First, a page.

POST TIME: 22 October, 2018 00:00 00 AM
Innovation key to development

Innovation key to development

Speakers at a dialogue titled “Bangladesh Innovation Dialogue 2018” in Dhaka on Saturday stressed the need to nurture innovation as the key driver to realise Bangladesh’s goal in reaching developed country status by 2041. Innovation is what drives the entire world. It is difficult to think of development without innovation. There is no dearth of expertise in the country. What is lacking is innovation. The situation warrants nurturing innovation. Change is the new constant and innovation is important for long-term success.  

Innovation is required for pushing up GDP growth. Whatever GDP growth has been achieved in the country is the result of a multitude of factors, including the country’s demographic dividend, the RMG boom and more. We need to rethink everything and bolster innovation in Bangladesh, if we are to gear towards becoming a developed country by 2041. Every youth should know and be ready for the innovation era. Award programme can be started for acknowledging and rewarding the creative mind and fueling innovation within it.  

There are people who, equipped with proper innovation and skills, even do not care for employments, rather they create employments for themselves and others.    These people have great demand in their native land as well as in the global job markets. Over the years, hundreds of thousands of Bangladeshis went to different countries, particularly in the Middle East countries, to change their lot. But all of them are not skilled workers. Those who went abroad without equipping themselves with the requisite skills are doing menial jobs. Since they have no bargaining power, they have to accept whatever jobs are offered to them. They have no job security and are at the mercy of their employers.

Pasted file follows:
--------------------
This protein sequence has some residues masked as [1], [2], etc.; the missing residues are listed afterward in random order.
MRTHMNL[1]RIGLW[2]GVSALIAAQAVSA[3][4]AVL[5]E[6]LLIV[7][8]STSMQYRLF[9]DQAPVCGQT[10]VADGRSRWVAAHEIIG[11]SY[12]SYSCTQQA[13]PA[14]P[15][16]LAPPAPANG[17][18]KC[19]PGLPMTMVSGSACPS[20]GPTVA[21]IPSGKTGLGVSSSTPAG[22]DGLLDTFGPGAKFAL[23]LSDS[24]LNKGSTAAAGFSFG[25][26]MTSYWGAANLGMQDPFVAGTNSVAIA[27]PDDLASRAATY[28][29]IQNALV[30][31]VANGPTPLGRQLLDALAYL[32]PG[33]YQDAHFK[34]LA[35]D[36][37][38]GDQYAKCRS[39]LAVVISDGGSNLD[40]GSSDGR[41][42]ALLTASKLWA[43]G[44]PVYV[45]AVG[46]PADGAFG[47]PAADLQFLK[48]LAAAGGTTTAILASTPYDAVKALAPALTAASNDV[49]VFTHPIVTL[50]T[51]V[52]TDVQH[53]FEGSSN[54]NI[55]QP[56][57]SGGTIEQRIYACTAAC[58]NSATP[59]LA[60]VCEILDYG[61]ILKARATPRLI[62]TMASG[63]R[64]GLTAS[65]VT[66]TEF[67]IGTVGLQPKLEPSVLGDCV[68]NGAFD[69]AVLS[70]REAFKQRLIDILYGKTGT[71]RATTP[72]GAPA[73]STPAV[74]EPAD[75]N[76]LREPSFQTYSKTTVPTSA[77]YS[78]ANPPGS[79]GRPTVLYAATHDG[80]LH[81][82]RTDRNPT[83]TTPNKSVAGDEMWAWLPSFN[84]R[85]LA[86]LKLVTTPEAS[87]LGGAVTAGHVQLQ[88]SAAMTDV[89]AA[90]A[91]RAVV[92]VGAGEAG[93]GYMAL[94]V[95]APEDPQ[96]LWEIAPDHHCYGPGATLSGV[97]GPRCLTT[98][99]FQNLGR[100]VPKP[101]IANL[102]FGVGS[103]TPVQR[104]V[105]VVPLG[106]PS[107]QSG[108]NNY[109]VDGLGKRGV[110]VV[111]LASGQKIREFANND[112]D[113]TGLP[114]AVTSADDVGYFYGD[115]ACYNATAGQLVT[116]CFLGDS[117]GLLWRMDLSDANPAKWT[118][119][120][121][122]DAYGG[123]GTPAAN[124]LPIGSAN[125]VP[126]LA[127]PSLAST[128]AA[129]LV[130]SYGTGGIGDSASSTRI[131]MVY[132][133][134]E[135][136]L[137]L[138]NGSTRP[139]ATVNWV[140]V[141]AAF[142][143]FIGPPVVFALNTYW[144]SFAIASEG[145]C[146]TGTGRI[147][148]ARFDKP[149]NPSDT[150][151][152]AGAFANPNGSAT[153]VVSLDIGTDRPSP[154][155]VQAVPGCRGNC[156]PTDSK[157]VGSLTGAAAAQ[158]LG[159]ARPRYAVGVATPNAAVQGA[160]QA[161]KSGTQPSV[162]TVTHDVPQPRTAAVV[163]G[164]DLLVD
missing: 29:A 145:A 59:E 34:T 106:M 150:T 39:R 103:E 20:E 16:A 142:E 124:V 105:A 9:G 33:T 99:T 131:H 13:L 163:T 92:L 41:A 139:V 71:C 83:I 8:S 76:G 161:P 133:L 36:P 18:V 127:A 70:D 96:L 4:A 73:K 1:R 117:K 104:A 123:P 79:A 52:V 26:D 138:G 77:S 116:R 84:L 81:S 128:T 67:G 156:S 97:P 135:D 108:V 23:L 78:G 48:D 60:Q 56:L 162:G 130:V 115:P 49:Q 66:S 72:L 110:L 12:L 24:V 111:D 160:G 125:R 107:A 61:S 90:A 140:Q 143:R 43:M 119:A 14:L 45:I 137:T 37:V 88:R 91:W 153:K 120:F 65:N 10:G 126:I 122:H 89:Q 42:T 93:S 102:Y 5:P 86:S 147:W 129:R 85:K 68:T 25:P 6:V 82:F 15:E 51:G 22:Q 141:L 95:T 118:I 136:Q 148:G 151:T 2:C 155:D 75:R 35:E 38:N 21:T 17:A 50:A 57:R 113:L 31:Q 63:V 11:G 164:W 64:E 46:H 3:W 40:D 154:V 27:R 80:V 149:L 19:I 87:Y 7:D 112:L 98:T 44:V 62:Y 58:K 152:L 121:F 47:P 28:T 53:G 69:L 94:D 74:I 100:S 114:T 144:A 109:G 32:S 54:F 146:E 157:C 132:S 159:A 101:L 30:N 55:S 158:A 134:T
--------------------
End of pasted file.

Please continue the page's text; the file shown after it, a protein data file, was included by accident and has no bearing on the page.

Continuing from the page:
In the recent years, remittance from migrant workers became a driving force of the Bangladesh economy.  But this could have increased further had migrants with due skills in increasing numbers been engaged in jobs befitting them. Many Bangladeshi workers are confronted with job insecurity due to lack of basic education and vocational skills. Many were shown the door. Many returned to their homes utterly pauperized. This is very unfortunate.

Even at home, their lack of relevant skills and a mismatch between supply and demand leads to very poor employability and lower wages for them.   Considering the facts stated above, emphasis should be given on making the country’s technical and vocational training institutions need-oriented and effective for generating more competent work force to meet the growing national needs. What is needed is cooperation of all stakeholders in the development process.